Microbial diversity and microbiology of extreme environments

Diversidad microbiana


The group of microbial diversity and microbiology of extreme environments is devoted to investigate the functional role of microbial diversity in a variety of environments, and different microorganisms, their genes and biomolecules with a special, but not exclusive, focus on extremophiles. A wide range of techniques and procedures are generally applied in our research which includes basic and applied initiatives and a high interest in biotechnology. http://www.microextreme.net

Research Background

The great majority of life on Earth is microscopic in size, and it is only visible through the microscope. Microbes are everywhere and they inhabit any environment, from very cold (below 0°C) to very hot (above 100°C) places, from very acidic to very alkaline sites, or high saline concentration, high pressure, or any other environment that might not look normal to humans. Microorganisms thriving under extreme conditions are the extremophiles.
This variable selection of systems is reflected by the huge diversity exiting in the microbial world. Currently, the level of microbial diversity on Earth is a topic of debate. While many microorganisms can easily be dispersed across the planet, the so called extreme environments present a selective factor for the living beings to develop in them. Thus, extreme environments can be considered as ideal model systems for studying ecological properties of microorganisms, their physiology, adaptative properties and many other characteristics related to microbial communities and specific microbial cells.
Due to the small size of microbes, working with them is not an easy task. Microscopic examination is required to see them. Classical microbiological studies required the ability to growth the microorganisms in the laboratory to be able to study their properties, such as growth conditions, nutrient sources, metabolic products, and so on. We now know that most microorganisms in the environment can not be brought into cultivation. So we have to design novel strategies to investigate their diversity, function, and potential applications. In order to understand our Planet, we are interested in the who, what, when, where, why and how questions about microbial life. The way to do it brings up an exciting experience to discover step by step the diverse microbial world.
It is too difficult (just to avoid to say impossible) to duplicate an organism’s host environment/ecosystem in a laboratory. However, some microbial processes or properties can be analyzed in the laboratory using isolated microorganisms. This apparent contradiction suggests a need for a variety of methodologies to be applied either in the laboratory or in the field.
With the advent of modern molecular techniques, we can understand the microbial environment in much greater detail. It is possible to use the information hold in the nucelic acids of microorganisms to detect those present in an environment. Thus, molecular methods based on DNA and RNA represent a very useful set of techniques to analyze microbial communities in situ. But nucleic acids can be used to both detect a microorganism and to look at its functional genes, and we can do similar research on microbial communities through metagenomic approaches. Of course, the amount of data to be processed increases exponentially with the number of different microorganisms in a sample and bioinformatic tools become an essential part of the research process. Detection of microorganisms and their functional genes are also complemented with an evaluation and analysis of the processes being carried out by those microbial communities in the environment.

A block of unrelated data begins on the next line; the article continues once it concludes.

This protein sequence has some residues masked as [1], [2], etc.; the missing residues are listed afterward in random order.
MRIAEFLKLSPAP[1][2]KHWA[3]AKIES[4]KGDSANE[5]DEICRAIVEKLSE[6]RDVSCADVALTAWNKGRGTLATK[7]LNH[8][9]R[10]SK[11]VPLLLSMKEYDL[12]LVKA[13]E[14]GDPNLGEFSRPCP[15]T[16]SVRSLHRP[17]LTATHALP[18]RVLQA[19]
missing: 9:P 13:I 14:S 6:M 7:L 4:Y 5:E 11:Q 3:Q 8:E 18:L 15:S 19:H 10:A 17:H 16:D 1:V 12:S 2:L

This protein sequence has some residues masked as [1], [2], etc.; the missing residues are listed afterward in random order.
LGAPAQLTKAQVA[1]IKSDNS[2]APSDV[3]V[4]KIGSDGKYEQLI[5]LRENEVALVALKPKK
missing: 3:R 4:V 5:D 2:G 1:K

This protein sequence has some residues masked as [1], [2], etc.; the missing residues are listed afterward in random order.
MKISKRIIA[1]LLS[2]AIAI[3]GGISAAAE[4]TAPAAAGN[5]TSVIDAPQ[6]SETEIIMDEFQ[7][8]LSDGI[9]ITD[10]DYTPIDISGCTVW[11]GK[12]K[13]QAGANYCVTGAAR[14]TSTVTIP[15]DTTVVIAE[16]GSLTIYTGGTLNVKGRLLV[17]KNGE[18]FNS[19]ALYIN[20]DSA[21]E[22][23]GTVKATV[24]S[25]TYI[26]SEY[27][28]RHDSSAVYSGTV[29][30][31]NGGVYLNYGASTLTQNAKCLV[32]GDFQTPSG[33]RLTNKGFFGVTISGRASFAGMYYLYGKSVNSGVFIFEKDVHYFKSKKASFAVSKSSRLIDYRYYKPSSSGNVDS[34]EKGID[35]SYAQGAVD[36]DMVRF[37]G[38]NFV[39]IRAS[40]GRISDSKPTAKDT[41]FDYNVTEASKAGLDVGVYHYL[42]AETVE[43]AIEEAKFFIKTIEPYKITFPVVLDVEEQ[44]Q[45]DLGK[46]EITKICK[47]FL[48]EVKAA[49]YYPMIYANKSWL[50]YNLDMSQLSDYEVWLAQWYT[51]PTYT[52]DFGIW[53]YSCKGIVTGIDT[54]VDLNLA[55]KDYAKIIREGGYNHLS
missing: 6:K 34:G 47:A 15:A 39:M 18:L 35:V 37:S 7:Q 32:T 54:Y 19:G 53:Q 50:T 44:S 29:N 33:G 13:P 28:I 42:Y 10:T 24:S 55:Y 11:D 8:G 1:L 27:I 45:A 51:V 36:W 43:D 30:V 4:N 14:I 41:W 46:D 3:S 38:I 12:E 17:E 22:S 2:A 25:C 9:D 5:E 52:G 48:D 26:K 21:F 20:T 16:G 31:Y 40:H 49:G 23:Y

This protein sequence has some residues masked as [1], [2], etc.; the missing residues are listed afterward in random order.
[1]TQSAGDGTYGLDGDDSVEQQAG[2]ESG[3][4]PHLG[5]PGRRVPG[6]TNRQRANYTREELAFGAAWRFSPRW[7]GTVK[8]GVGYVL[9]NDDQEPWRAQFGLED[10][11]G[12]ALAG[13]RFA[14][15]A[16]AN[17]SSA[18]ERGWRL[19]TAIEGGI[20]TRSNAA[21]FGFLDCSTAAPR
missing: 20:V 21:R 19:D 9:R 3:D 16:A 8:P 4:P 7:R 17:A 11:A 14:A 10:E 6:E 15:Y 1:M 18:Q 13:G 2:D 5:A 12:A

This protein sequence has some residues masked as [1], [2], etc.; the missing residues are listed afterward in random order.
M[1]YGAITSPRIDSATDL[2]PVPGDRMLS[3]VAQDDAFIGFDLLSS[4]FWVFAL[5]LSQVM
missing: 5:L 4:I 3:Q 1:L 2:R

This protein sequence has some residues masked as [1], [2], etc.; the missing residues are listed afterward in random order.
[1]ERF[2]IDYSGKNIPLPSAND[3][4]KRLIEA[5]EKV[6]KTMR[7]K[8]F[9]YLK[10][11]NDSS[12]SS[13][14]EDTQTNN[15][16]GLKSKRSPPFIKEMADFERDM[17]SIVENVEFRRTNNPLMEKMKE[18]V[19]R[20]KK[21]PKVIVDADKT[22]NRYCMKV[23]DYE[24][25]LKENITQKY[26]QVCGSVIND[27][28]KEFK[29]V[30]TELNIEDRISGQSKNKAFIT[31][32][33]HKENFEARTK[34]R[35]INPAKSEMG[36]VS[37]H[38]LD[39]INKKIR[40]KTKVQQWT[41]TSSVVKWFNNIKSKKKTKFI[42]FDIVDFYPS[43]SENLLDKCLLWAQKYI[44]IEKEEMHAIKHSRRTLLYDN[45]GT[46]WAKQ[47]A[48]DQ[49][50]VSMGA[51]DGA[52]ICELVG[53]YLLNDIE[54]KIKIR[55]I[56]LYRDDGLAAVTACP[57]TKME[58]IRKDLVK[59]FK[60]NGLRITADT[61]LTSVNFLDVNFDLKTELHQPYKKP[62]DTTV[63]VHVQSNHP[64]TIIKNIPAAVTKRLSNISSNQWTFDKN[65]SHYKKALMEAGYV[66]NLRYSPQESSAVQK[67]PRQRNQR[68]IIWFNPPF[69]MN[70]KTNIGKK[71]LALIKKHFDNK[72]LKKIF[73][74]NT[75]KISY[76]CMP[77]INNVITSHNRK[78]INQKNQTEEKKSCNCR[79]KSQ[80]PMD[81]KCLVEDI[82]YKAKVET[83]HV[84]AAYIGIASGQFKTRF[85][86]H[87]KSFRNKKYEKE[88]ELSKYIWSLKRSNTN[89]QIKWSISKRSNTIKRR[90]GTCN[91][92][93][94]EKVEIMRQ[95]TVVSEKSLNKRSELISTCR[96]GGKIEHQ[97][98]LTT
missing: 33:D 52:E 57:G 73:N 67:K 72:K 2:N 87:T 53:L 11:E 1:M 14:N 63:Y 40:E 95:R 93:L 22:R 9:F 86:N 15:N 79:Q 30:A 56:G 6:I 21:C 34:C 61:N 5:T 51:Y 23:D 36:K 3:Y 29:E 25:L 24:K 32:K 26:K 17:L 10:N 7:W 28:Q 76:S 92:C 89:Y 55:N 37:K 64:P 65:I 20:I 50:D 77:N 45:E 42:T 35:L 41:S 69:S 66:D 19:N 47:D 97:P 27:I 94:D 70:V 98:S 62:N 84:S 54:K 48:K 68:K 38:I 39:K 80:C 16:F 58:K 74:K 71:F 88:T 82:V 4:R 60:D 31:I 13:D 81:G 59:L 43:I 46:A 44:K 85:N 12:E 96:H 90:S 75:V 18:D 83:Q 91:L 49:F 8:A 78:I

Microorganisms are never alone. They work in communities, often composed by a large number of different types of cells. The study of microbial communities and their interaction with the environment are key aspects to understand the role and function of microorganisms in nature, and consequently the implications of microbial life at local and global scales in our planet.
Microorganisms thriving under extreme conditions generally present specific adaptations which allow them to develop in unique environments. The properties of their biomolecules are of interest in biotechnology due to their high stability which can be used in potential applications to industry or processes of commercial interest. The search for unique microorganisms and molecules also require the use of a variety of techniques.
Our group is keen in searching for novel methodologies and the application of a wide variety of strategies to answer specific questions. Methods involving a wide range of molecular techniques, the cultivation of microorganisms, biochemistry, physiology, ecology, biotechnology, genomics, bioinformatics, among others are some of the procedures commonly applied in our research. We pretend to further study microbial life from a multidisciplinary perspective and we will be glad to collaborate with other groups and individuals interested in related topics. For a list of our publications and projects, please, visit the corresponding page.


Comparative Microbial Genomics. MICROGEN. Ministry of Science and Innovation, project CSD2009-00006.